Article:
In 1872, la Mission Notre-Dame-de-la-Paix (Our Lady of Peace Mission), built west of Calgary, began as a crude log cabin surmounted by a cross, the first Catholic church built by Métis lay helper Alexis Cardinal. In 1873 it was established as la Mission Notre-Dame-de-la-Paix by Father Constantine Scollen,O.M.I. Father Léon Doucet, O.M.I. joined him in 1875 and went on to Notre-Dame-des-Prairies (Bow River) on May 18th. He was the first white man to set up a tent at the mouth of the Bow and Elbow Rivers (Calgary) where a stockade would be built. Six months later, it was named Fort Brisebois only to be re-named Fort Calgary in 1876.
Thus began the battle for survival of the French presence, language and culture, on all fronts in Calgary. “Rouleauville”, Calgary’s historic French Quarter (1899 to 1907) was seemingly destined to disappear forever … until the early 1990’s, when the “stars aligned” and the French Finger of Fate pointed to the past and attracted a network of fact-finders.
Join Suzanne de Courville Nicol, Calgary’s francophone community advocate and Rouleauville history researcher-educator and promoter since 1989, to learn about exciting discoveries related to Rouleauville.
Known as “Madame FRANCO-FUN CALGARY” for the multiple FUN bilingual community events she has organized since 1994, make no mistake, Suzanne is very serious about all matters pertaining to Calgary’s French history and heritage. She will bring the “Significant Seven” Calgary’s French Pioneering trailblazers to life, as she talks about these unsung heroes. She will leave you shaking your head in amazement, and make you want to know more about “Rouleauville”, the Cradle of Calgary.
March 1, 2019
The History of Calgary’s Jewish Community
Harry Sanders, Historian
Like other Calgarians of diverse backgrounds, Jews have made notable contributions to city life. Though no more than two per cent of Calgary's population at its peak (one in 50 Calgarians was Jewish in the 1921 and 1941 census years), the community and its members have engaged as fully as possible with the broader population through business, arts and culture, military service, politics, public school, and membership in service organizations. Join historian Harry Sanders, a board member of the Jewish Historical Society of Southern Alberta, for an illustrated talk on the history of Jewish Calgary.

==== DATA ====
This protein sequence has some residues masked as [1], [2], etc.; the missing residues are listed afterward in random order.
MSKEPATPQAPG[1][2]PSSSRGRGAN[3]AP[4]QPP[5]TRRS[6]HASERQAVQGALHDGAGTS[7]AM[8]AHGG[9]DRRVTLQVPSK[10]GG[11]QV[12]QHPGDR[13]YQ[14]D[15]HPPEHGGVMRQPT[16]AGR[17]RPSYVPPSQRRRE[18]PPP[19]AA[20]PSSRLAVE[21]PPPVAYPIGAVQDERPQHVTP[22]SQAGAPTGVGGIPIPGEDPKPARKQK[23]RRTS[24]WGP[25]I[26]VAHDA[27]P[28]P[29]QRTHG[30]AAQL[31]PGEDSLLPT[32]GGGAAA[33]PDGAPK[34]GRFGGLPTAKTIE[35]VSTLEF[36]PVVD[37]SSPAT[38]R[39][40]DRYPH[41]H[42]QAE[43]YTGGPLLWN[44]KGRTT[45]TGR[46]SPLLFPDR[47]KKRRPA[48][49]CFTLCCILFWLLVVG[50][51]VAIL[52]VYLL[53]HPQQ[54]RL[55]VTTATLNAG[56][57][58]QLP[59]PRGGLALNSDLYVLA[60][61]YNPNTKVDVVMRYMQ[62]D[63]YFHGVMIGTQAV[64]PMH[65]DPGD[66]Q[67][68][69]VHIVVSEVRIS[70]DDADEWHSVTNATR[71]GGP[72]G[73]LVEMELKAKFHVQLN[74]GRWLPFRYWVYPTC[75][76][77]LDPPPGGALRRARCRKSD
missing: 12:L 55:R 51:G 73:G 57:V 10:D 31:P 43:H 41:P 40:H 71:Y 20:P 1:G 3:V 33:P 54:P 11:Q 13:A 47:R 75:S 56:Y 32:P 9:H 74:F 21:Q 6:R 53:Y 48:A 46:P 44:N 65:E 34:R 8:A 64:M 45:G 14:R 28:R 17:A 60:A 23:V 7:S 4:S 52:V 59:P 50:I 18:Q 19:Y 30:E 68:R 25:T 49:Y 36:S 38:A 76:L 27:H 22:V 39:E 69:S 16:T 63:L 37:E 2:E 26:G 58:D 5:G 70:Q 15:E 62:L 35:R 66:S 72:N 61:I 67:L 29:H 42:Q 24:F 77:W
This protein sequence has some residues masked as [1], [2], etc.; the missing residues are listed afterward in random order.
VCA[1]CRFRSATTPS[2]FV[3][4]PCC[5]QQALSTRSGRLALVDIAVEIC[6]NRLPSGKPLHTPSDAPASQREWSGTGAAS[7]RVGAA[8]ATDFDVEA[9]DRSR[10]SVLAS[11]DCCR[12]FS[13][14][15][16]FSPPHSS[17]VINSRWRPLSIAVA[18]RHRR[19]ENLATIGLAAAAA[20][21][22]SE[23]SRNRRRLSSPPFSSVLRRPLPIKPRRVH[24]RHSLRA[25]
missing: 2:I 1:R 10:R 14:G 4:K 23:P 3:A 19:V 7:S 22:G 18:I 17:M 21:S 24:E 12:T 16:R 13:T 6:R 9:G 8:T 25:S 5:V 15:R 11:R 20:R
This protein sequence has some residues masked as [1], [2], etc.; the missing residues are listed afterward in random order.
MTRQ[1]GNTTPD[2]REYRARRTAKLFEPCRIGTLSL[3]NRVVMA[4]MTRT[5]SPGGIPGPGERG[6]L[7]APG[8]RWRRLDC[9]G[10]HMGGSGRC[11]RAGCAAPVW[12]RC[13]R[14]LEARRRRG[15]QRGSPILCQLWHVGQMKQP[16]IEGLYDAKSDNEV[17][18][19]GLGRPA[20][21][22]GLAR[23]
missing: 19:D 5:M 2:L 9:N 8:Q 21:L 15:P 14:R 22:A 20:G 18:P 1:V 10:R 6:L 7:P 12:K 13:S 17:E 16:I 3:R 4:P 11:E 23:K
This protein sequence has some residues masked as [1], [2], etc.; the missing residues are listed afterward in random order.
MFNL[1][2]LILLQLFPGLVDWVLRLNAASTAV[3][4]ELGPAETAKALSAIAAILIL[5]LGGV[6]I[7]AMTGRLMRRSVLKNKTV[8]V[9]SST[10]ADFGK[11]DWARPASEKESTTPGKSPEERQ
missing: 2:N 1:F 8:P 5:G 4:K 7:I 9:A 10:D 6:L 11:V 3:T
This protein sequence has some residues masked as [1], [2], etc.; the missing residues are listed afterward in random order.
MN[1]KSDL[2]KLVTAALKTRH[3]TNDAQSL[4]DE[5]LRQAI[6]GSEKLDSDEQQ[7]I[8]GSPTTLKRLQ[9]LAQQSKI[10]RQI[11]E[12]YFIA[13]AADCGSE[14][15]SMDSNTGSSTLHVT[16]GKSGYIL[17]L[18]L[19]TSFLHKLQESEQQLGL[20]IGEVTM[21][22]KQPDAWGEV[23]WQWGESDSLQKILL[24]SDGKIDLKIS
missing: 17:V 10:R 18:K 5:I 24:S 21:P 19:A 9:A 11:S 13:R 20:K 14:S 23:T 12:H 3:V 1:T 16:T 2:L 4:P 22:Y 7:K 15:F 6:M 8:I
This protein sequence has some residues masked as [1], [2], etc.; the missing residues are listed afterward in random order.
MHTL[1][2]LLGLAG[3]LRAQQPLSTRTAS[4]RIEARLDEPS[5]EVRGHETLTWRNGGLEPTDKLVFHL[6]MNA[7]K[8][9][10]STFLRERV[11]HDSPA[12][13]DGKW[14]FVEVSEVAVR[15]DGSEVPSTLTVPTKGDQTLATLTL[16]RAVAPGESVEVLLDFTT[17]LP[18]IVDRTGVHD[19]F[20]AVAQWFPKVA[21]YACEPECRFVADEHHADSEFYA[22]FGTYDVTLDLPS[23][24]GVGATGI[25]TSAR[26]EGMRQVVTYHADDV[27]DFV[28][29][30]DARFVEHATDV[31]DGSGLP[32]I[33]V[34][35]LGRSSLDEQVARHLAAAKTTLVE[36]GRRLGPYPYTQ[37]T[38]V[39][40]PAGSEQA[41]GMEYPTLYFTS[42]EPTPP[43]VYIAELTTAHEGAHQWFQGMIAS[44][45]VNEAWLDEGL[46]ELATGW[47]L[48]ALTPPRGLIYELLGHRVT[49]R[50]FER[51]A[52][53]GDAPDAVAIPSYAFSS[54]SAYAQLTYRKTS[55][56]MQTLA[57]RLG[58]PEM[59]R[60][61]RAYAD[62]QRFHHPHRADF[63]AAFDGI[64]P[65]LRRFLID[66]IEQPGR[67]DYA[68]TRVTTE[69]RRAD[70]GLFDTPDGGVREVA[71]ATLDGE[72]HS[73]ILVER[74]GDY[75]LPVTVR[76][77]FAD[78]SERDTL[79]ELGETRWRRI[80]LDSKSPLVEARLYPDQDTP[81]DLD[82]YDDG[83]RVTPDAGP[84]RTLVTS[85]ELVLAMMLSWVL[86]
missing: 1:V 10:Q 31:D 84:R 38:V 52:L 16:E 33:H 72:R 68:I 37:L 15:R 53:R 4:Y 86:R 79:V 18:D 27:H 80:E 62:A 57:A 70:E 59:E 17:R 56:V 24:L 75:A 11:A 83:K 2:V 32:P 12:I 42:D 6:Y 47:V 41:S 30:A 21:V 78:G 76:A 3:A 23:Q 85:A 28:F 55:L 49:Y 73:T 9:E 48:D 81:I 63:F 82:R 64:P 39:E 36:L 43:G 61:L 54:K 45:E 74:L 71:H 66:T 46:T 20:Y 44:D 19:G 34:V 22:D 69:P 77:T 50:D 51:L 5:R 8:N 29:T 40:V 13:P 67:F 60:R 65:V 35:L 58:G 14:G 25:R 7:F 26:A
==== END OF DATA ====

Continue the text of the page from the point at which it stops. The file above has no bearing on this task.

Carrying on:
April 5, 2019
Italian Immigration to Calgary, 1900 - 1970
Italians came to Calgary and Alberta in three main waves, pre-WWI, post WWI and post WWII. The presentation will look at where the immigrants came from, why they came, where they settled and how they contributed to the history of Calgary.
May 3, 2019
Calgary’s German Russian Community
Who are the Germans from Russia? Germans started moving to Russia beginning with the reign of Ivan the Terrible (1533-1584). The biggest influx began at the invitation of Catherine the Great in 1763.
After Catherine the Great died their circumstances drastically changed and many began looking for a better place to live
This presentation will look at how the Germans from Russia found out about the Canadian West, how and why they came to Calgary and specifically Bridgeland / Riverside. They came in large numbers during the early 1900s (approximately 188,000 between 1904 and 1914). What kinds of businesses were they involved in? How has this ethnic group positively impacted Calgary and area?